You’ve probably seen Mark Walberg somewhere. No, not posing in Calvin Klein underwear ads, rapping with the Funky Bunch or acting in films such as The Italian Job and The Departed. That’s Mark Wahlberg.
But Walberg has many TV hosting gigs under his belt, including “The Moment of Truth,” “Temptation Island,” “Antiques Roadshow” and “Russian Roulette” — to name just a very few.
And on Friday, this familiar face will appear in Jesse Auditorium, where he will host “The Price is Right LIVE!”
Walberg has been involved with “The Price is Right Live!” since the stage show was first introduced 14 years ago. Walberg said the show seeks to recreate the energy of the TV classic, which rose to prominence in the 1970s with host Bob Barker.
“It’s a stage show that is a tribute to something that has been part of everybody’s life. ‘The Price is Right’ is like comfort food. My role is to give everyone that experience, and it’s a blast,” Walberg says.
Of course, there’s a big difference between switching on the television and seeing the show live — namely the opportunity to “come on down” to play such beloved games as Plinko, Cliffhangers and The Big Wheel.
Would-be contestants 18 and older must pre-register to be on the show. Registration opens at 4 p.m. at Jesse Auditorium and runs until show time. The drawing takes place backstage in Jesse Auditorium, and all eligible contestants must be present when their names are called.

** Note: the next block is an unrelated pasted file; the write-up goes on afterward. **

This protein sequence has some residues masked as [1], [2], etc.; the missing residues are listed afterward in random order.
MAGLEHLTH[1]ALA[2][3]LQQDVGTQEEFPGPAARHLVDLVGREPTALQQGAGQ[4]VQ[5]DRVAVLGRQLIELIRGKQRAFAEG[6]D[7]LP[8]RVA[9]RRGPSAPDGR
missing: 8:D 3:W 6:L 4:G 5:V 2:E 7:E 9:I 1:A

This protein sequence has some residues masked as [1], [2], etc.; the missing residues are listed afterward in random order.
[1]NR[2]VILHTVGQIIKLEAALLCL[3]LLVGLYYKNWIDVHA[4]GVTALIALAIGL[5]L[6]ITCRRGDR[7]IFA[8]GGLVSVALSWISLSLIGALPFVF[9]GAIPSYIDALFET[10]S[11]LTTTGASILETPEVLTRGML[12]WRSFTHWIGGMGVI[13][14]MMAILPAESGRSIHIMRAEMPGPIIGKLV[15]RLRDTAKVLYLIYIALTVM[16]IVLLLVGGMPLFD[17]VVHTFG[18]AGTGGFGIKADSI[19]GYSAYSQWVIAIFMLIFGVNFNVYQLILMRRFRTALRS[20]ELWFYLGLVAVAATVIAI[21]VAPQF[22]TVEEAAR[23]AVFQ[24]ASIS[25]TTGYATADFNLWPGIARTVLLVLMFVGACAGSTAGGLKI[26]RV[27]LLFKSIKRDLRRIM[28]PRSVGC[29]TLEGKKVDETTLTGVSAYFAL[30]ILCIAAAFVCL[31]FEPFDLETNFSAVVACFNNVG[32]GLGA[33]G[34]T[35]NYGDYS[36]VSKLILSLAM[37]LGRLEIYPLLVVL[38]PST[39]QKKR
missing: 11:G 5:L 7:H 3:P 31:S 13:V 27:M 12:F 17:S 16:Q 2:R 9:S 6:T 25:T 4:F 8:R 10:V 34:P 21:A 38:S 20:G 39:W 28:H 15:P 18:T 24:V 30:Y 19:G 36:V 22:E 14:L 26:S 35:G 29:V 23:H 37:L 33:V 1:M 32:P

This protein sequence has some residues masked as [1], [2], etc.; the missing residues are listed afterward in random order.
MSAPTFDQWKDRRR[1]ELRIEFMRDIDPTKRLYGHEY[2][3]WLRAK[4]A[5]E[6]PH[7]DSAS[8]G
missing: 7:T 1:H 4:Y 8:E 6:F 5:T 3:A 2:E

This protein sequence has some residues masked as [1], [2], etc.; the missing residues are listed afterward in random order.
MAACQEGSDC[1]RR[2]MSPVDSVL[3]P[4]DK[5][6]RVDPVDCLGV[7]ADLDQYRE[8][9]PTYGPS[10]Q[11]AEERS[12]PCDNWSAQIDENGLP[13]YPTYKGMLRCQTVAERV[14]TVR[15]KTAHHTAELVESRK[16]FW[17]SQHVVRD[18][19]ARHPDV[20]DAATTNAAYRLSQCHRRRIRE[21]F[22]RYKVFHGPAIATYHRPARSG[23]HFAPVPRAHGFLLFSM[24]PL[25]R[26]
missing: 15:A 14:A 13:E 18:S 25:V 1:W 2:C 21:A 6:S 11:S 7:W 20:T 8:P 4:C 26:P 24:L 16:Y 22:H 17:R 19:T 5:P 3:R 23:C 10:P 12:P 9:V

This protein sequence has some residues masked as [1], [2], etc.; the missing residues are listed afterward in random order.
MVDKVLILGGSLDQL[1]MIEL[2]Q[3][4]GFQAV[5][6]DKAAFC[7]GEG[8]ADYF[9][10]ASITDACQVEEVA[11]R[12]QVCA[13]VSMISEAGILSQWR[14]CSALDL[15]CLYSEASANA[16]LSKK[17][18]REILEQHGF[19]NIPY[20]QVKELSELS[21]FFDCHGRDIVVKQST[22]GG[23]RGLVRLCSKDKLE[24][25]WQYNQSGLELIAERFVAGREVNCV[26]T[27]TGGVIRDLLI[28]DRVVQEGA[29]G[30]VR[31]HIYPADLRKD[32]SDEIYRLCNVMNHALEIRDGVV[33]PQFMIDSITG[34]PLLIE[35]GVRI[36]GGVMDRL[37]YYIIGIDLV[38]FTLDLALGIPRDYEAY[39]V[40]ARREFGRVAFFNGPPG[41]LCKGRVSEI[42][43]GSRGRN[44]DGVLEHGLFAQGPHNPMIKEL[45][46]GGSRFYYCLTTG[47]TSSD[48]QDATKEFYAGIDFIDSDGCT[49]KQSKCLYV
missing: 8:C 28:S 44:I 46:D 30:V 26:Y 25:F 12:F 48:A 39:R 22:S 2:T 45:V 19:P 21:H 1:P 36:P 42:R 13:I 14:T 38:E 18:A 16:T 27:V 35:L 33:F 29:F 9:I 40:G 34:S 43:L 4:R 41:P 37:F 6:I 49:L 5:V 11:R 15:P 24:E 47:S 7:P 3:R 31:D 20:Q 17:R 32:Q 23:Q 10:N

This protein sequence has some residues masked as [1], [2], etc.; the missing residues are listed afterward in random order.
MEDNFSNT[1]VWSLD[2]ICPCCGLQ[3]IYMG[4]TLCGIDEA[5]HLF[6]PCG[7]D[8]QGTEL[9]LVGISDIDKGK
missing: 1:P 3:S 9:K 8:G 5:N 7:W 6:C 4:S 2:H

Walberg said all contestants are randomly selected.
“There’s no screening. It doesn’t matter if you’re peppy or not. Anybody is going to get called up. My job is to take whoever gets called up and make them feel comfortable. You improvise because you never know what’s going to happen,” Walberg said.
As on the show, prizes have included home appliances, new cars, vacation packages and cash prizes.
Although he wasn’t able to say what prizes will be given away Friday night, Walberg did say the prize giveaway is one of the best things about his job.
“I love it when they win big. I love hearing their stories about who they are. You’re never sure who’s coming up on stage and so you never know where you’re going with things,” Walberg says.